When The Money Printers Go Crazy: Gold Investors Go On The Attack As New Modern Monetary Theory Book Is Released
Modern monetary theory or MMT is the proposition that trillion-dollar deficits are OK — that the U.S. federal government can and should freely print money to finance massive spending with no concern about debt and deficits.
Economist Stephanie Kelton’s controversial new book, published today, busts through “myths that prevent us from taking action because we can’t get beyond the question of how to pay for it,” according to the dust jacket.
The book is called “The Deficit Myth: Modern Monetary Theory and the Birth of the People’s Economy.” Kelton served as senior economic adviser for Bernie Sanders’s presidential campaign. She’s a professor of economics at Stony Brook University and former professor at the University of Missouri–Kansas City.
Economist John H. Cochrane describes how MMT became the darling of progressive Green New Deal enthusiasts in a Wall Street Journal review.
“MMT erupted suddenly into the public consciousness when it won the attention of high-profile politicians including Bernie Sanders and Alexandria Ocasio-Cortez,” wrote Cochrane, a senior fellow at the Hoover Institution and an adjunct scholar at the Cato Institute.
But no one is embracing MMT more fervently than the Federal Reserve under the Trump administration. Federal Reserve Chairman Jerome Powell said that the government can print all the money it needs, and nothing bad happens.
Kelton’s idea — that most fears about budget deficits are wrong and dangerous — could have a real impact on the country’s fiscal future thanks to the coronavirus, Charles Fain Lehman wrote for the Washington Free Beacon.
Peter Schiff, a broker, investor and gold enthusiast tweeted,
“One of @realDonaldTrump biggest supporters is now @StephanieKelton, a former economic advisor to @BernieSanders. She believes purchasing power can be created out of thin air. That governments can make everyone richer simply by printing money and spending it into circulation.”
Schiff is known for being bearish on the U.S. economy. He is chairman of SchiffGold, a precious metals dealer based in Manhattan. He also owns Euro Pacific Asset management and is chief economist and global strategist for Euro Pacific Capital, a division of Alliance Global Partners.
The federal government spent $4.5 trillion in 2019 — more than it got back in taxes — creating a $1 trillion deficit last year. It pays for deficits by borrowing, adding to the national debt — about $25 trillion and counting.
Republicans and Democrats use these numbers to argue respectively for cutting spending and raising taxes, Lehman wrote. If Congress doesn’t “pay for” its deficits, some argue, financial ruin will follow, in much the same way that normal people cannot rack up debt without eventually going broke.
The “deficit myth” Kelton refers to is the idea that the federal government has the same financial limitations as a household. The MMT argument goes that unlike people who run households, the U.S. government can spend and borrow as much as it likes without the risk of going bankrupt.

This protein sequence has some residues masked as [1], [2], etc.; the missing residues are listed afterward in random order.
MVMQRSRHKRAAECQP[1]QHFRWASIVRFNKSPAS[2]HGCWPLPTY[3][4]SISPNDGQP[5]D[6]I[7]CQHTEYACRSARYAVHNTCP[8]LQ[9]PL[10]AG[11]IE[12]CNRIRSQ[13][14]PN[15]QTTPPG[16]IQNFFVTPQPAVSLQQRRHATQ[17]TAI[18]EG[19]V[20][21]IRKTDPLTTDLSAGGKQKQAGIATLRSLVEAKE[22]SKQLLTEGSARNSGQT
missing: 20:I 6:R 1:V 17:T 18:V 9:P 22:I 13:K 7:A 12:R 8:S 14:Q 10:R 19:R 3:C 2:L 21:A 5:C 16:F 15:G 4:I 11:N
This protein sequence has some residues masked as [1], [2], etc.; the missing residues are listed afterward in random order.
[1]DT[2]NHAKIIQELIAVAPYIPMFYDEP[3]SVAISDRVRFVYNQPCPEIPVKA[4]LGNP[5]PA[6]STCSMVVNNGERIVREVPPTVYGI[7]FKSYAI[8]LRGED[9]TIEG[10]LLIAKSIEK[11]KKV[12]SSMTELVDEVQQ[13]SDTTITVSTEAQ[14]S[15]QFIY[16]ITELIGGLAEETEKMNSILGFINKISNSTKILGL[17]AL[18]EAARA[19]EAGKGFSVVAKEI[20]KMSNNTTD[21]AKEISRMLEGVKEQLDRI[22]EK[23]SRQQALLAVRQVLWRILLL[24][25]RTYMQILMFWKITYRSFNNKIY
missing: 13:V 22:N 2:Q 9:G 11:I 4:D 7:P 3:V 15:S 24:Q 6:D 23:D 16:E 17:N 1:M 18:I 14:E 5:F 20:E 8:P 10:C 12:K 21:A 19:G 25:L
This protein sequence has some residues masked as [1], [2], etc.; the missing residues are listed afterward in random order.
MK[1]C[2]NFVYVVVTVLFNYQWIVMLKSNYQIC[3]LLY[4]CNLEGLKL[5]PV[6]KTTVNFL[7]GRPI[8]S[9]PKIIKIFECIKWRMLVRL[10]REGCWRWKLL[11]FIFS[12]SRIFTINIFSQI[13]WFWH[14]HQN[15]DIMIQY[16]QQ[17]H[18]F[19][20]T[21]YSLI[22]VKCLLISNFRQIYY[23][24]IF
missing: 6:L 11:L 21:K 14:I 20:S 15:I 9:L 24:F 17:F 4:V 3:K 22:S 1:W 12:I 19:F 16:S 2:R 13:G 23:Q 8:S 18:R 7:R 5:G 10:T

Now that the U.S. dollar is no longer tied to gold, money is no object for the currency issuer, Kelton wrote. The gold standard forced the federal government to control spending to protect its gold reserves. President Richard Nixon ended the gold standard in August 1971,
Money no longer exists “in some scarce physical form—like gold—that the government needs to ‘find’ in order to spend,” Kelton wrote. “It is conjured into existence from a computer keyboard each time the Federal Reserve carries out a payment to the Treasury.”
“In other words, the government’s budget is not the same as your household ledger, because it—unlike average schlubs like you and me—will never go broke,” Emilio Leanza wrote for The Progressive.
Lawrence Lepard, an economist and gold stock fund manager, likened Kelton to a modern-day John Law.
“Let’s see how this modern day John Law justifies something that has been proven to not work for centuries,” Lepard tweeted.
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Law, a Scottish economist who lived from 1671 to 1729, set up what became the first central bank of France, which was originally funded by himself and Louis XV. Law distinguished money, which he saw only as a means of exchange, from national wealth that depended on trade. He believed that paper currency had advantages over gold. He held that money creation stimulates the economy, that paper money was preferable to gold, and that shares are a superior form of money as they pay dividends. The term “millionaire” was coined to describe beneficiaries of Law’s scheme.
Kelton acknowledges that inflation is possible “if the government tries to spend too much in an economy that’s already running at full speed.”
“But she does not grapple with the vast and deep economic thinking since the 1940s on money, inflation, debts, stimulus and slack measurement,” Cochrane wrote. “Each item on Ms. Kelton’s well-worn spending wish list has raised many obvious objections. She mentions none. Skeptics have called it ‘magical monetary theory.’ They’re right.”